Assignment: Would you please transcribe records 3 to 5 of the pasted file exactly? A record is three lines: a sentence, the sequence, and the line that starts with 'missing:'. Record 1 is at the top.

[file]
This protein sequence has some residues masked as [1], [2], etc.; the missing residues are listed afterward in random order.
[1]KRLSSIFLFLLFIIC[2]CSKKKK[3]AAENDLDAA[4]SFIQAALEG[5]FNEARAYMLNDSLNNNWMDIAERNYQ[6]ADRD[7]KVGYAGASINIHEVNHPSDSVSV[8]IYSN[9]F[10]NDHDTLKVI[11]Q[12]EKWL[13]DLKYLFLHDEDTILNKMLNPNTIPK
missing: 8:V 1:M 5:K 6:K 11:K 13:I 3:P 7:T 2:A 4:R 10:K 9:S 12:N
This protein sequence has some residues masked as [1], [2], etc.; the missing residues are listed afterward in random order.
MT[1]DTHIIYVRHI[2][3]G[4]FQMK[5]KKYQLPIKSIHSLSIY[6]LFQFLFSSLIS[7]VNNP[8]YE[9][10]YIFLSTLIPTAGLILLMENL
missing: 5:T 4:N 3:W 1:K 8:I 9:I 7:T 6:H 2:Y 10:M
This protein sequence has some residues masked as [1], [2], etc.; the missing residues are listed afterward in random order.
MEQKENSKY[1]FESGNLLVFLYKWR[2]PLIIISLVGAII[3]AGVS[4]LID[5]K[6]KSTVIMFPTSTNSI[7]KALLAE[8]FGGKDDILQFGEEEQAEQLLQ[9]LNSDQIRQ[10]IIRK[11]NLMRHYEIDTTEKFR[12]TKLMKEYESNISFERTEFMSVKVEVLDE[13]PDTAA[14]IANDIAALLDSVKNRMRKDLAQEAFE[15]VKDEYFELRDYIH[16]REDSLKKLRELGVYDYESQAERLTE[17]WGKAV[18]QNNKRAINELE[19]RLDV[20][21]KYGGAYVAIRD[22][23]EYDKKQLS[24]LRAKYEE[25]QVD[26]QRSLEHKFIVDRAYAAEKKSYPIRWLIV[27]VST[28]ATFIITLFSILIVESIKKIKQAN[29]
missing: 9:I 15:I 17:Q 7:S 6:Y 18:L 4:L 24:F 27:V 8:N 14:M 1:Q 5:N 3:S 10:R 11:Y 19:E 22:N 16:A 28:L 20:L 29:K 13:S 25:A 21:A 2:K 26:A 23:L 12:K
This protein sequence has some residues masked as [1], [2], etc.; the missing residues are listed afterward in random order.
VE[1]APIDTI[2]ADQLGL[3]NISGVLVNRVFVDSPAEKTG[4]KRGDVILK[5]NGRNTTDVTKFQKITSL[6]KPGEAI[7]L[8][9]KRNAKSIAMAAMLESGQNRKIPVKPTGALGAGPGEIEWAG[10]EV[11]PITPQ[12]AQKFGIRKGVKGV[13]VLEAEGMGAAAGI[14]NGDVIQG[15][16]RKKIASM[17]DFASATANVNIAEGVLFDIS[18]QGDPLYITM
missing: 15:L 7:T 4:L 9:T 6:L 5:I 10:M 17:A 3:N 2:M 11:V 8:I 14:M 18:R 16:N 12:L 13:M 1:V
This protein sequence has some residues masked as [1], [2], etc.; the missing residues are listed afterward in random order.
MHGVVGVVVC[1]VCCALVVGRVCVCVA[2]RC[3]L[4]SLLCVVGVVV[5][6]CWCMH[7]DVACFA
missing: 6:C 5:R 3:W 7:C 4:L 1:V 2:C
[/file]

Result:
This protein sequence has some residues masked as [1], [2], etc.; the missing residues are listed afterward in random order.
MEQKENSKY[1]FESGNLLVFLYKWR[2]PLIIISLVGAII[3]AGVS[4]LID[5]K[6]KSTVIMFPTSTNSI[7]KALLAE[8]FGGKDDILQFGEEEQAEQLLQ[9]LNSDQIRQ[10]IIRK[11]NLMRHYEIDTTEKFR[12]TKLMKEYESNISFERTEFMSVKVEVLDE[13]PDTAA[14]IANDIAALLDSVKNRMRKDLAQEAFE[15]VKDEYFELRDYIH[16]REDSLKKLRELGVYDYESQAERLTE[17]WGKAV[18]QNNKRAINELE[19]RLDV[20][21]KYGGAYVAIRD[22][23]EYDKKQLS[24]LRAKYEE[25]QVD[26]QRSLEHKFIVDRAYAAEKKSYPIRWLIV[27]VST[28]ATFIITLFSILIVESIKKIKQAN[29]
missing: 9:I 15:I 17:Q 7:S 6:Y 18:L 4:L 24:F 27:V 8:N 14:M 1:Q 5:N 3:S 10:R 11:Y 19:E 22:N 16:A 28:L 20:L 29:K 13:S 25:A 21:A 2:K 26:A 23:L 12:K
This protein sequence has some residues masked as [1], [2], etc.; the missing residues are listed afterward in random order.
VE[1]APIDTI[2]ADQLGL[3]NISGVLVNRVFVDSPAEKTG[4]KRGDVILK[5]NGRNTTDVTKFQKITSL[6]KPGEAI[7]L[8][9]KRNAKSIAMAAMLESGQNRKIPVKPTGALGAGPGEIEWAG[10]EV[11]PITPQ[12]AQKFGIRKGVKGV[13]VLEAEGMGAAAGI[14]NGDVIQG[15][16]RKKIASM[17]DFASATANVNIAEGVLFDIS[18]QGDPLYITM
missing: 15:L 7:T 4:L 9:T 6:L 5:I 10:M 17:A 3:N 2:M 11:V 8:I 14:M 18:R 16:N 12:L 13:M 1:V
This protein sequence has some residues masked as [1], [2], etc.; the missing residues are listed afterward in random order.
MHGVVGVVVC[1]VCCALVVGRVCVCVA[2]RC[3]L[4]SLLCVVGVVV[5][6]CWCMH[7]DVACFA
missing: 6:C 5:R 3:W 7:C 4:L 1:V 2:C